EVERY now and then a book comes along that is nothing short of a thrilling intellectual experience.
The last book I read of such magnitude was Prof Raymond Tallis’s epic Of Time and Lamentation, even though I disagreed with his conclusion about the nature of consciousness.
The American philosopher Daniel Dennett’s From Bacteria to Bach and Back is another thrilling ride for anyone interested in the nature of the mind and consciousness. In my book, Tales of the Self (see review on this website), I take on Prof Tallis on his own ground and attempt to show that intentionality, or aboutness, can be accommodated within the brute matter of the brain and doesn’t require a miraculous irruption outside of the evolutionary process. Dennett, however, takes what he calls the ‘intentional stance’ as a given, simply indicating that it provides ‘the specs’ for the mind’. This is close to my view of the matter – I think those who argue that intentionality cannot be produced by brain matter on its own simply misunderstand the nature of brain matter. Nor do they say how intentionality got there if it didn’t evolve – without a miraculous intervention – or, indeed, how it was then accommodated by brute brain matter.
Dennett begins his inquiry, as all of us must, with Descartes and the dualist wound that he opened up. The first step in countering this dualism, writes Dennett, is to investigate Darwin’s ‘strange inversion of reasoning’, the idea that all living things must be the result of ‘uncomprehending, purposeless processes of natural selection’. Darwin, according to Dennett, ‘provided the first great instance of competence without comprehension’. The second great ‘strange inversion of reasoning’ emerged from Alan Turing’s work on computers, which are ‘another variety of competence without comprehension’.
It was the work of Turing and those that followed him that made us realise how much can be achieved by competent ‘bottom-up design – Dawkins’s blind watchmaker – and how it differs from the ‘top-down’ intelligent design. Yes, there really are intelligent designers, but they are humans, not God! But the question remains – how did intelligent top-down designers evolve?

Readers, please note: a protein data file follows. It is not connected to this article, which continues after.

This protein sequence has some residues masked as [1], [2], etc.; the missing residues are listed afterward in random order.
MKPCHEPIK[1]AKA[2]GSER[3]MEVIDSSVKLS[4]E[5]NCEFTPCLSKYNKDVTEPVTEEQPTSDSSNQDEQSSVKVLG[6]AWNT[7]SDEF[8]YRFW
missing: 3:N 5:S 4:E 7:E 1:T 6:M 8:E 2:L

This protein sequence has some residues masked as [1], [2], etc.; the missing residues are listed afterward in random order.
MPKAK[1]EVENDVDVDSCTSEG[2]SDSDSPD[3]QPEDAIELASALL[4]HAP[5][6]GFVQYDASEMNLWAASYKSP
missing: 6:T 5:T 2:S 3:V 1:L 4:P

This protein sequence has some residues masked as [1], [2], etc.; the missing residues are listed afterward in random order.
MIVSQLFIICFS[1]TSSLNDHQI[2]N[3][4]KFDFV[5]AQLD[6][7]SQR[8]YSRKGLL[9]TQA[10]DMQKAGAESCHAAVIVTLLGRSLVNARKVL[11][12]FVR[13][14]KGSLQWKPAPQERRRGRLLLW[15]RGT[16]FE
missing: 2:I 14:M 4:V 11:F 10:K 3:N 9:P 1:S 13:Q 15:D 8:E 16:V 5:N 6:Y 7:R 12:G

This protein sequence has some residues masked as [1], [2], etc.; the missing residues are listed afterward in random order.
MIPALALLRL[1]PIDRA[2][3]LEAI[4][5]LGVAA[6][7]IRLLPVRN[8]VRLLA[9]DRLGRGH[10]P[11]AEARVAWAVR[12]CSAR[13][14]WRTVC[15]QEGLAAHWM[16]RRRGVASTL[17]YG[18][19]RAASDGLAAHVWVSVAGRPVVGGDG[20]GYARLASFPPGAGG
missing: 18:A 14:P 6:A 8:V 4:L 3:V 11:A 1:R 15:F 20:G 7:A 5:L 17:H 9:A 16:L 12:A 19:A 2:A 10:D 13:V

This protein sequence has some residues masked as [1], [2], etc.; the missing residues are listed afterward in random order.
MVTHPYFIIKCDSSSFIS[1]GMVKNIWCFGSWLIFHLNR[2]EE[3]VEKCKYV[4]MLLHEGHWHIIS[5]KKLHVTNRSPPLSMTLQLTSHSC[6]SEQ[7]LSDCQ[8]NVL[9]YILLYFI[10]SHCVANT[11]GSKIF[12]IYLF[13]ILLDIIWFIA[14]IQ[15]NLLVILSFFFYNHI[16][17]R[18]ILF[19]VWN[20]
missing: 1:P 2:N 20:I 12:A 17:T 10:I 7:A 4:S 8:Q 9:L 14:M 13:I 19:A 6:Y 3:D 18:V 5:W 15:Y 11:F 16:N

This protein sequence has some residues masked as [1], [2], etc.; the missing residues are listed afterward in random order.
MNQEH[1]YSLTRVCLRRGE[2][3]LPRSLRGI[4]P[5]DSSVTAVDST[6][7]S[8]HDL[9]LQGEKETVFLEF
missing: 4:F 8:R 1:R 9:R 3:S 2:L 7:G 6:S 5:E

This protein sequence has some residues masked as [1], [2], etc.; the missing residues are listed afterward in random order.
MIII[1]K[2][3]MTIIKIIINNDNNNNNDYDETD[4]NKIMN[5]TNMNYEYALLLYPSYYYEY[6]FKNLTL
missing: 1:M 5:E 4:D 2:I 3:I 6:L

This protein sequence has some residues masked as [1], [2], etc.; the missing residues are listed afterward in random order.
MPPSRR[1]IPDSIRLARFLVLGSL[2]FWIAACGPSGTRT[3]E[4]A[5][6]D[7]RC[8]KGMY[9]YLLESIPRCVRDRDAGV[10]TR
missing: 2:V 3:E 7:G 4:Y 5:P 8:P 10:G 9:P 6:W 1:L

Dennett’s answer is cultural invasion. In particular, he argues that memes like words were analogous to biological evolution, struggling to reproduce they ‘would provoke adaptations, such as revisions in brain structure’. This process led to the human brain’s comprehension and what Dennett calls the ‘manifest image’ or creative representation of the world, which is tension with the scientific world, to which we ‘must revert to in order to explain the emergence of the manifest image’. Human consciousness is a kind of ‘user-illusion’ created by the ‘representational activities of the brain coupled with the appropriate reactions to those activities’.
This is close to the idea of the narrative Self that I write about in my book, although I was concerned about where the narrative Self comes from without collapsing into infinite regress. A neuroscientific approach that I explored led to the idea of the ‘non-reflective self’ that evolved into the reflective self and consciousness without circularity or infinite regress. But the idea lacked content and Maybe Dennett’s cultural invasion provides some of that content.
From Bacteria to Bach and Back is published by Penguin Random House.